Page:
America's Confused Energy Policy

MANY have said that the United States lacks an energy policy. That is far from the truth. America's current energy policy is simple: Provide energy at the lowest possible consumer cost, regardless of the consequences. Nothing seems to affect this policy, not even the threat of a major war. The proper energy policy is just as simple: Provide energy at a cost equal to the price society has to pay for that energy. The current military deployment in the Middle East stands as an easy example. It is costing an estimated $2 billion a month to maintain troops in the Gulf region. Since a main reason troops are there is to maintain the flow of oil to the US, the price of Middle East oil should be raised enough to pay for that cost. To pay any less for the oil is to lose touch with economic reality.

Europeans typically pay between two and four times as much as Americans for gasoline. They realize the actual cost of gasoline is not simply a function of the cost of a barrel of crude oil. The cost of gasoline should reflect the cost to prevent pollutants from automobiles from creating unhealthy and environmentally damaging clouds of smog in cities like Los Angeles, for example. It should reflect the cost of protecting oil supply lines. Most importantly, it should reflect the cost of developing alternative fuels, such as methanol, ethanol, and ultimately hydrogen, so that we will have other choices when we run out of oil.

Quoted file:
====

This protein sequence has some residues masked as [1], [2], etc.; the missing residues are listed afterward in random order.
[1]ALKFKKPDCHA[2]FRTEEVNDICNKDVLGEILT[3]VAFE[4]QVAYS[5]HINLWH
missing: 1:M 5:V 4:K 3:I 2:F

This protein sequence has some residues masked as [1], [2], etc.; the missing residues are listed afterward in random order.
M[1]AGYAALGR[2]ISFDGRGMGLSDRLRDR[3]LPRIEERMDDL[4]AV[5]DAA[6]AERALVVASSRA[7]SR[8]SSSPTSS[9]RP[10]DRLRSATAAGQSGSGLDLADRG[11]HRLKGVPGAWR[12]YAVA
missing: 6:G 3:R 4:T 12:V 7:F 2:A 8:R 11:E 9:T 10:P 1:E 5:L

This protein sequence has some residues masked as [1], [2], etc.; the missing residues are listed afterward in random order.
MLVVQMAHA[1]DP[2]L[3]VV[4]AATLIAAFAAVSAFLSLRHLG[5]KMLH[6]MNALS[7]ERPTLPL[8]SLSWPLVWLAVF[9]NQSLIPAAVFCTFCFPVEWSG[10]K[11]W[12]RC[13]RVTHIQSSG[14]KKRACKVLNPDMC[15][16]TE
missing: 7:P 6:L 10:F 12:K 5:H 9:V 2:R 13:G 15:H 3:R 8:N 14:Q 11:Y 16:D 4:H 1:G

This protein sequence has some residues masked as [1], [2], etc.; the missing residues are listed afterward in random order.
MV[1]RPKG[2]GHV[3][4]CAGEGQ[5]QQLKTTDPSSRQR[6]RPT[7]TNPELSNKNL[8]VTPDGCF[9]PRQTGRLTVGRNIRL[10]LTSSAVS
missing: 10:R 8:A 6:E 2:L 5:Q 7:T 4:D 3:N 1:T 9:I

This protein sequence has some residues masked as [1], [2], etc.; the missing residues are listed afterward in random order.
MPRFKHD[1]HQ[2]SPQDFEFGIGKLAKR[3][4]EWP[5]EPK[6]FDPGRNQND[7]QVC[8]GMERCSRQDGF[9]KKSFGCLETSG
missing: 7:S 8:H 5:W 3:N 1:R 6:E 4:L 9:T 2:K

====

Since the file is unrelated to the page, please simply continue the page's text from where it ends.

The 1991 budget reflects the current, misguided policy all too well. Budgets for alternative energy programs were cut. The approved 5 cent per gallon gasoline tax is much too small. To pay for the troops in the Middle East alone would cost roughly 30 cents more per gallon.

The Department of Energy is currently working on a so-called ``National Strategy for Energy Research and Development.'' But a recent draft of this document looks appalling. What the US needs is a plan for development of cleaner, more abundant sources of energy such as solar, fusion, and safer fission. This plan should be funded by fuel taxes which reflect the true cost of fuel to society. The recent ``National Strategy for Energy'' draft does not provide such a plan. It merely projects current trends into the future, predicting even greater reliance on Middle East oil, and even more burning of fossil fuels such as coal. This horrifying scenario, if followed, would virtually guarantee chronic shortages of oil in the future, and might well cause drastic global climate change due to the greenhouse effect.

The current US energy policy is wrong. We should change it if this country is to remain economically and environmentally secure. We should change it if we are to avoid the possibility of a greenhouse catastrophe. And we should change it if we are to ever rid ourselves of our dependence on foreign oil. We must pay the true price for energy, which is much higher than what we are paying now, and spend the extra revenue on developing better energy alternatives.

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